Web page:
PRACTICE MAKES BETTER
a blog on stuff I find that makes me better at other stuff

### September 17, 2015 • ∞

If you have a spare 20 minutes, this is an excellent explanation of Oblers’ paradox and the origin of Cosmic Microwave Background radiation as evidence to support the Big Bang Theory.

# I hadn’t heard of the Hubble Sphere either…

### September 17, 2015 • ∞

So while this website is called “I CAN DO PHYSICS“, there is a lot of Physics I have never heard of before. I just stumbled upon this video from Veritasium which students might be interested to watch after studying Hubble’s Law.

It’s totally fascinating. I always thought the universe was finite, but maybe I’m wrong.

Either way, this Physics is so much fun.

# Momentum problem in CfE Higher Physics

### September 16, 2015 • ∞

Here is a short video solution to a typical momentum collision problem in Higher Physics. It describes two rugby players who collide and stick together. Using the principle of conservation of momentum, we can determine the velocity of the men after they collide.

The solution also determines if the collision is elastic or inelastic.

# Tension problems in CfE Higher Physics

### September 16, 2015 • ∞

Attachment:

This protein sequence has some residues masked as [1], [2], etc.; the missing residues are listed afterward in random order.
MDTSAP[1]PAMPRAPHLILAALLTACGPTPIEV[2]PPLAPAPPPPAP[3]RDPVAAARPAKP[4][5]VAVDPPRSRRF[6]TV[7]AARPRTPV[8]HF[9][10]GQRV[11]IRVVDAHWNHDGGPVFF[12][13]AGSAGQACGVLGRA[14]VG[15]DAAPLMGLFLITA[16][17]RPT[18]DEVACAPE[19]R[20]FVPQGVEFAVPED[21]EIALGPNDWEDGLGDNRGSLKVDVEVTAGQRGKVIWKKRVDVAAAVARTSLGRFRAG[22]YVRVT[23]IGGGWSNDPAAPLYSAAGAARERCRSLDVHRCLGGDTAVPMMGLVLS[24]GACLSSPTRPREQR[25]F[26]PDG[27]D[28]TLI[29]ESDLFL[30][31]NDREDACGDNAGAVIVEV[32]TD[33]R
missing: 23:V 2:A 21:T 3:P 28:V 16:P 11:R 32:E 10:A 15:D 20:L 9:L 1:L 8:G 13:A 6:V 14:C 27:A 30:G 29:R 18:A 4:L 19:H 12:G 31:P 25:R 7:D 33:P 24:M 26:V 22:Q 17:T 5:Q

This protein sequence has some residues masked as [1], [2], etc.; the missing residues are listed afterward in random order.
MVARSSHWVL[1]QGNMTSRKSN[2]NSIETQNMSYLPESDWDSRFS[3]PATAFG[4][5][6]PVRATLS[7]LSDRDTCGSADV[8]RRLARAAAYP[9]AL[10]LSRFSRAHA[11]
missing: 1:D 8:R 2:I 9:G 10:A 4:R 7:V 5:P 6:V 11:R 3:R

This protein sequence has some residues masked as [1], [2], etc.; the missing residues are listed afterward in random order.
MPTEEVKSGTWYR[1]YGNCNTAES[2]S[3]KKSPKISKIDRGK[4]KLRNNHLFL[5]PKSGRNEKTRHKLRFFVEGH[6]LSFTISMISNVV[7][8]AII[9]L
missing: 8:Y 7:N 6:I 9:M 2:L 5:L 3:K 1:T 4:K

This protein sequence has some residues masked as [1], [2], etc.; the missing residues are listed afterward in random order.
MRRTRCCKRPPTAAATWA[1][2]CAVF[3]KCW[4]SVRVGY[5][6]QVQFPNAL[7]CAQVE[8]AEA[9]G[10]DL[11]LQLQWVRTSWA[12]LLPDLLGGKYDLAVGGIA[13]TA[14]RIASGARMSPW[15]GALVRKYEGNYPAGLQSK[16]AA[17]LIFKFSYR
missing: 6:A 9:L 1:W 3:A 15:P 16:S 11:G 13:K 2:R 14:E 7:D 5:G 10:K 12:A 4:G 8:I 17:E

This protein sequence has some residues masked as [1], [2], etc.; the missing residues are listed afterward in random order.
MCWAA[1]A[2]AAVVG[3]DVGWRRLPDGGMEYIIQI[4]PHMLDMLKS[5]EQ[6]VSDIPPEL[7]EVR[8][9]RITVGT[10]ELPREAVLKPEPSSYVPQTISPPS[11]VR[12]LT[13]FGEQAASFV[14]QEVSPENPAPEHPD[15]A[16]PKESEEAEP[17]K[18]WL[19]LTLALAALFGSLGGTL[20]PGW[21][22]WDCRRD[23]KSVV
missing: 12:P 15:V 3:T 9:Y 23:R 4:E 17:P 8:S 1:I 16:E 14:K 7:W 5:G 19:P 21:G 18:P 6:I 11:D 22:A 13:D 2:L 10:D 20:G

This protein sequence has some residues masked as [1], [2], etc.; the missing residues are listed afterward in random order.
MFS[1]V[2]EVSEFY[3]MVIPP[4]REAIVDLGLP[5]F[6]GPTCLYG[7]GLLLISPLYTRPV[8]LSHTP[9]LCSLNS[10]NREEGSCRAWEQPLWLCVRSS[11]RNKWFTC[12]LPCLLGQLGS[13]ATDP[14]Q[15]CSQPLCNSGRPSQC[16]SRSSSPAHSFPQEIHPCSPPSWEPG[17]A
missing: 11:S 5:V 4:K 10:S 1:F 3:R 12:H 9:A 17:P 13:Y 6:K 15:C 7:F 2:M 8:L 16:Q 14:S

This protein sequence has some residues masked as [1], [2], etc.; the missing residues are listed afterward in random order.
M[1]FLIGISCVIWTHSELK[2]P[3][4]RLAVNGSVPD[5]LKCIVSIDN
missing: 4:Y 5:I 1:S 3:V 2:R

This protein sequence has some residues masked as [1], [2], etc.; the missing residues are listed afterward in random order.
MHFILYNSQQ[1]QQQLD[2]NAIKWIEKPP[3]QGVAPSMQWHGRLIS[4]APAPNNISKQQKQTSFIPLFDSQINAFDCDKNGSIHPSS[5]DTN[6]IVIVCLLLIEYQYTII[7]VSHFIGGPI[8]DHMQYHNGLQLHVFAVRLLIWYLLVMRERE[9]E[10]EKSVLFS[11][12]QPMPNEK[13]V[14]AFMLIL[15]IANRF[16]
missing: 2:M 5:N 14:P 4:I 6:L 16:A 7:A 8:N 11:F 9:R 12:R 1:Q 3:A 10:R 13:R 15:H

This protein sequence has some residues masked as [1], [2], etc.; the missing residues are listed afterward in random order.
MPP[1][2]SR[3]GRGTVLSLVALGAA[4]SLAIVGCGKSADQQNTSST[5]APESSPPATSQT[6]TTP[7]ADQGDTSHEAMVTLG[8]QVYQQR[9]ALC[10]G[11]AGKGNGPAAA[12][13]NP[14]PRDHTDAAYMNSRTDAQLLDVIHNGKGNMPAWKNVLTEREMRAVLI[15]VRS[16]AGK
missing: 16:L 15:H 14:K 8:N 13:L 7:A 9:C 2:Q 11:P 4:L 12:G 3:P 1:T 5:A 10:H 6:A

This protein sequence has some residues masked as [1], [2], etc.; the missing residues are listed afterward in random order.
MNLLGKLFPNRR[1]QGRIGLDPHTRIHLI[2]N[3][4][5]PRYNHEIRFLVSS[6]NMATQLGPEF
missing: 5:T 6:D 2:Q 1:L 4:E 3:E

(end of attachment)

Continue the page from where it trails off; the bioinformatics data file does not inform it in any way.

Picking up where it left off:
Tension problems are a particular challenging subset of problem types in the Forces, Energy and Power section of the Our Dynamic Universe unit in Higher Physics. I’ve produced two videos explaining how to solve these types of questions, which are shown below.

The first one relates to three carriages on a track, and the second a more unusual (and rather funny) example of a cow dangling over a cliff! Both can be solved using two simple principles:

1. Find the unbalanced force on the whole system and then use it to determine the acceleration of the whole system.

2. Apply that acceleration to each component within the system to determine the tension providing the forward force for a component of the system.

Get all that…ok, maybe not. Hopefully the videos will make things a little more clear!

# Mr Murray Physics

### September 15, 2015 • ∞

When I set up this website, I had at the top of my mind what my USP is. That is, what can I offer on this site that no one else is doing. I’ve put many hours into producing past paper solutions, and I believe these are a highly valuable resource to Scottish students sitting SQA Physics exams.

Turns out, there are plenty of other teachers producing excellent content to support Physics students. I discovered the Mr Murray Physics Youtube channel recently and it’s great. I highly recommend a look.

On the topic of other sites for Physics students and teachers to use, sptr.net is a great site produced by Nick Hood from Moray House, and contains a vast number of other useful links.

Most of my older classes seem to rave about mrmackenzie.co.uk. It’s a great site for accessing past paper solutions and there is plenty of other resources that help students.

Let’s face it, the Physics teaching community in Scotland is vibrant.

# Block quote test

### Aug 19, 2015 • ∞

This is a test of the block quote look. It originally looked like this:

But after a few tweaks I hope you think it looks better (an smaller!)